The back door was open for both teams in Philly, with Army (-7) coming back to take a 10-point lead late in the fourth quarter only to see Navy kick a field goal to give us a push and take us to 9-9-1 on our weekly “Pick of the Week” for college football. If you got it at -6.5, awesome (if 7.5, sorry). We’re on to the first weekend of bowls, and while the names might not be marquee, the value is there. We give our opinions on some of this value below.
As we do each week, our pick(s) of the week will get the point/counterpoint analysis, and the rest of our picks printed below. A reminder that you can follow us on twitter at @BrownBenjamin22 and @PFF_Eric and listen to the PFF Forecast with Eric Eager and George Chahrouri here.
Tulane (-3.5) versus Louisiana
Pick: Tulane 32 – 26 (Tulane covers)
Point (Eric Eager): It’s rare that you see two teams that are separated by over 200 (average is 1505) PFF ELO points squaring off in a bowl game, but you have it here with Tulane versus ULL. Louisiana gives up positive EPA in both early-down passing and rushing, strangely surrendering a higher success rate on said runs than passes. Tulane should be able to exploit that weakness with the combination of Darius Bradwell (5.8 yards per carry) and Corey Dauphine (6.4). Justin McMillan, who has struggled as a passer, should also be able to chip in some on the ground as well, as he’s averaged 4.5 yards per carry on the ground after taking over for Jonathan Banks. Tulane’s defense was nothing to write home about in the AAC, but have played a far tougher schedule than the Ragin’ Cajuns (73rd versus 110th), so I’m not particularly worried about how the solid quarterbacking duo ULL will do against a team that’s had to match up with (and beat in some cases) the likes of Memphis, Wake Forest and Cincinnati this season.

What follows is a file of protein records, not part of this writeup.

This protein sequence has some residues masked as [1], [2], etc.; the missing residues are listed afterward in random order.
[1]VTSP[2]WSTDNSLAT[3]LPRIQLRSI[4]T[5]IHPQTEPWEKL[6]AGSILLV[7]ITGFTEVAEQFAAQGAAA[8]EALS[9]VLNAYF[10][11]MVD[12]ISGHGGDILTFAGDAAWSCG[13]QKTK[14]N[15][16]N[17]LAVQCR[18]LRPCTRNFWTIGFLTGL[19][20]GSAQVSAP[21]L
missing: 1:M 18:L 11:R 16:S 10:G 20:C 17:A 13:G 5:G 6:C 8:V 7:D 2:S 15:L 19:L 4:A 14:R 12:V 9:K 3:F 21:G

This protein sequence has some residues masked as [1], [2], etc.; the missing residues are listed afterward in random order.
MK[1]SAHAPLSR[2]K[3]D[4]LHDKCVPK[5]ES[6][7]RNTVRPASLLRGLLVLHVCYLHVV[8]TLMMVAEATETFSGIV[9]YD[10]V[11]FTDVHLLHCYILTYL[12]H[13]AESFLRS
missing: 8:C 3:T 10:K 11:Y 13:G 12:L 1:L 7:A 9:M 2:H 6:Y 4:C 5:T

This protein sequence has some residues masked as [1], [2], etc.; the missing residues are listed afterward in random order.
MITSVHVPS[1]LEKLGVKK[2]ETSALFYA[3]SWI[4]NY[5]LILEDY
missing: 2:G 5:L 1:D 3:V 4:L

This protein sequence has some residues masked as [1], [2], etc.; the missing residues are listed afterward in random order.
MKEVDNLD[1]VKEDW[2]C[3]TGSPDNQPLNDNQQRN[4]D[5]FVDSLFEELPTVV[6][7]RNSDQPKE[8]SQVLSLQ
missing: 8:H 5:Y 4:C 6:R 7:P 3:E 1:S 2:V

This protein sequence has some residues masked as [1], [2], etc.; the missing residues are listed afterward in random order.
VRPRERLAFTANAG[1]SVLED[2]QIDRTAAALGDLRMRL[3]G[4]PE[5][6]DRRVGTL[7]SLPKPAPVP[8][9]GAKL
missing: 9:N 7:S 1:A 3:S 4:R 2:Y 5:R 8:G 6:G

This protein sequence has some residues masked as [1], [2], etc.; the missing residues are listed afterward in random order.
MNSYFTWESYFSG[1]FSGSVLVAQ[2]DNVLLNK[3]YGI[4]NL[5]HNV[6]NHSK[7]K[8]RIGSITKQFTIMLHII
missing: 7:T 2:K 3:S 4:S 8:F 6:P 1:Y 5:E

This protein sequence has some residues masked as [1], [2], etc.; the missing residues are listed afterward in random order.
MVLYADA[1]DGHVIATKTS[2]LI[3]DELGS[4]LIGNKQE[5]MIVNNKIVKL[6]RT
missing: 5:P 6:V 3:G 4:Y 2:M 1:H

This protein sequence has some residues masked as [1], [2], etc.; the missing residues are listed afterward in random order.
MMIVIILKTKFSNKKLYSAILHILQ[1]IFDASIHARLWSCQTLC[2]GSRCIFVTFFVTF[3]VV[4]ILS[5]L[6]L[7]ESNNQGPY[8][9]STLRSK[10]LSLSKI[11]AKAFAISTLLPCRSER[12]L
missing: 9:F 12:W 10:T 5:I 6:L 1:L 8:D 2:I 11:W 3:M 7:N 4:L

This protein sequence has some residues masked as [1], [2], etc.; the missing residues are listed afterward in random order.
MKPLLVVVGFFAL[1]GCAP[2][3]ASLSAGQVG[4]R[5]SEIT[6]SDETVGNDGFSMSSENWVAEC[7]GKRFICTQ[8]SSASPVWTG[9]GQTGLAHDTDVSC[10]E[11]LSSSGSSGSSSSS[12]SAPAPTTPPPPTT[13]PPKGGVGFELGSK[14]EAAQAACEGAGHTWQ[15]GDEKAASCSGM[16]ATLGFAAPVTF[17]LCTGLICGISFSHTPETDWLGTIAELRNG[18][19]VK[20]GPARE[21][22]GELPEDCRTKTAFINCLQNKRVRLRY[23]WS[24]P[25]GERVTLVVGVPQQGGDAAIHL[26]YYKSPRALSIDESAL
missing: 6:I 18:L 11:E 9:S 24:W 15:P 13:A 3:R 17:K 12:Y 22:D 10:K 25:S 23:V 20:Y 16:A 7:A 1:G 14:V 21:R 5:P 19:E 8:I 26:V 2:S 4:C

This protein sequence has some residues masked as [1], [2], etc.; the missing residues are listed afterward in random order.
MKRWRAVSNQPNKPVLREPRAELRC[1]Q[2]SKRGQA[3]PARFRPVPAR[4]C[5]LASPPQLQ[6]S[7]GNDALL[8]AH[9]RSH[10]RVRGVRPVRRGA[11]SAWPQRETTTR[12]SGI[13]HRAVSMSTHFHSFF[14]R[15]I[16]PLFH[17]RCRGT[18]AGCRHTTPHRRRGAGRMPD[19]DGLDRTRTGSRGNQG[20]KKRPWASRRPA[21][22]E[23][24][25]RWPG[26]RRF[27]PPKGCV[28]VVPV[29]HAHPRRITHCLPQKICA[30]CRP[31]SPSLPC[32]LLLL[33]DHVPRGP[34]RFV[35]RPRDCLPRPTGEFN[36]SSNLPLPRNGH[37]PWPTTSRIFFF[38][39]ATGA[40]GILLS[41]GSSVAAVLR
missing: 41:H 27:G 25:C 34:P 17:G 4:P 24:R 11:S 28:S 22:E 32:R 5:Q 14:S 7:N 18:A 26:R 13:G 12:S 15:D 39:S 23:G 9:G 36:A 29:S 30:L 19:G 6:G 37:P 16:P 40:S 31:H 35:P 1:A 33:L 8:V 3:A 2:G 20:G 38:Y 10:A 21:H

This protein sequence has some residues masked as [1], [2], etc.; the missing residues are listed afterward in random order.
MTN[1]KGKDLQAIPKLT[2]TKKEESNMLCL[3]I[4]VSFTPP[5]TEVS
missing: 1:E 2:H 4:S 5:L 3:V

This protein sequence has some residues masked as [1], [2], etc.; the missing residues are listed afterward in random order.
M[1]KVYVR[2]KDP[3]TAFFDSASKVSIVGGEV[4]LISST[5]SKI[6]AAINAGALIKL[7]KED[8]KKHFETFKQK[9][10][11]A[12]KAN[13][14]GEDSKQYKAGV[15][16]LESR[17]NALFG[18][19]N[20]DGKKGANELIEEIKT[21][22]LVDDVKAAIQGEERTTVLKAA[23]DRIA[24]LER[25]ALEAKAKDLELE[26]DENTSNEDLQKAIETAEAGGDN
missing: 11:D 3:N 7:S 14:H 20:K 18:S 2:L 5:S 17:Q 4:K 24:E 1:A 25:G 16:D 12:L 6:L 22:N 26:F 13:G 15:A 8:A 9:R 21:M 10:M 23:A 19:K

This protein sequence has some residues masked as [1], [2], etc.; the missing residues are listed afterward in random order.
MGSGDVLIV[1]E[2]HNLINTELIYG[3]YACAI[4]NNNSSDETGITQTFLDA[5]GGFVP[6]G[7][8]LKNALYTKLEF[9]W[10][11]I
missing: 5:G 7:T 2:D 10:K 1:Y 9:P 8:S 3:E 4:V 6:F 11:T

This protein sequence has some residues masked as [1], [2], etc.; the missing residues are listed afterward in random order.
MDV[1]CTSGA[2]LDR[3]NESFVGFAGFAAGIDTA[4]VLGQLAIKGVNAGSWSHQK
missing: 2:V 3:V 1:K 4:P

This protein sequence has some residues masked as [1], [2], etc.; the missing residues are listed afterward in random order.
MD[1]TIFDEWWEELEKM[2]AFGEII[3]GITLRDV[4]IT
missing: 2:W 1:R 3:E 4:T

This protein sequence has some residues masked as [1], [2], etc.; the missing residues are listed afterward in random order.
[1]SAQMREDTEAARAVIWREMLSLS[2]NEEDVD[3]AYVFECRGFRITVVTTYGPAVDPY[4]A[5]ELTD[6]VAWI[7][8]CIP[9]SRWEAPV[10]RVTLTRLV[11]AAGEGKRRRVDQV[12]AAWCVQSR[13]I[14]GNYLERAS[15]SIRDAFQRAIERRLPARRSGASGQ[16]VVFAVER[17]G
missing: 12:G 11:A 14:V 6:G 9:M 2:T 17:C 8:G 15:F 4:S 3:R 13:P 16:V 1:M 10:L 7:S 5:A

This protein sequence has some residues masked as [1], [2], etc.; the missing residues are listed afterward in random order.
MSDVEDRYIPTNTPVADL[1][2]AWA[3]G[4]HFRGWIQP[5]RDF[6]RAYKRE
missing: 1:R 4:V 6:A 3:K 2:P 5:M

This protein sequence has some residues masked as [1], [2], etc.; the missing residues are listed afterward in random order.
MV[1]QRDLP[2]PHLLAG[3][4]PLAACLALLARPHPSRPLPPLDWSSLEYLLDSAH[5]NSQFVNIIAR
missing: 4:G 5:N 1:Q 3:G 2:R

Counterpoint (Ben Brown): The Ragin’ Cajuns open up bowl season on Saturday in the AutoNation Cure Bowl. Quarterback Andre Nunez should see the majority of snaps but is coming off of his worst performance of 2018 in their Sun Belt conference championship game against Appalachian State. Most of his struggles in that game occurred under pressure where he has been atrocious all season, posting a passer rating of 54.1. Tulane is middling at applying pressure and has only done so a quarter of the time when not sending an extra pass-rusher. If blitzed,, Nunez can target Elijah Mitchell who has had success over a very limited sample of producing yards after the catch out of the backfield. If successful at keeping pressure at bay and getting Mitchell in space, Louisiana could easily force this game to come down to the end where a cover by Tulane could get erased on the final possession of the game.
Fresno State (-4.5) versus Arizona State
Pick: Fresno State 31 – 24 (Fresno State covers)
Point (Ben Brown): There is little doubt that the loss of N’Keal Harry is significant for the Arizona State offense. He is one of the few receivers in the NCAA that consistently elevated quarterback play. Among receivers with at least 75 targets, Harry had the fifth-highest percent of contested targets and over 50% of these targets were completions. Manny Wilkins posted a passer rating of 118.9 when targeting Harry and 98.8 when targeting all other wide receivers. Fresno State comes in with the best defense in the Mountain West conference allowing an EPA on early-down passes and rushes of 38.6% / 36.6%, respectively. Fresno State should be able to stifle Eno Benjamin in the running game and turn the Arizona State offense into a passing attack out of whack due to missing their most critical piece. With the ability of Marcus McMaryion and KeeSean Johnson in the passing game, Fresno State should jump out to an early lead and ride their defense to an impressive victory in Las Vegas.
Counterpoint (Eric Eager): Harry is out for Arizona State, which makes this handicap a bit tougher. However, Wilkins is a quarterback that has seen quite a bit in his time as the Sun Devil’s signal-caller, and he finished on a high mark in 2018 — generating a clean-pocket passer rating of 113.5. They were second in the Pac 12 in early-down passing EPA, and should be able to stay ahead of the sticks enough to be effective offensively. Benjamin was also solid on the ground, with 942 yards after contact and over 1,500 rushing yards total this season. While Fresno State was terrific defensively this season (best in the Mountain West in early-down passing efficiency allowed), a step up in competition from the Mountain West to the Pac 12 could be too difficult for them in their quest to win and (in our case) win by more than a touchdown.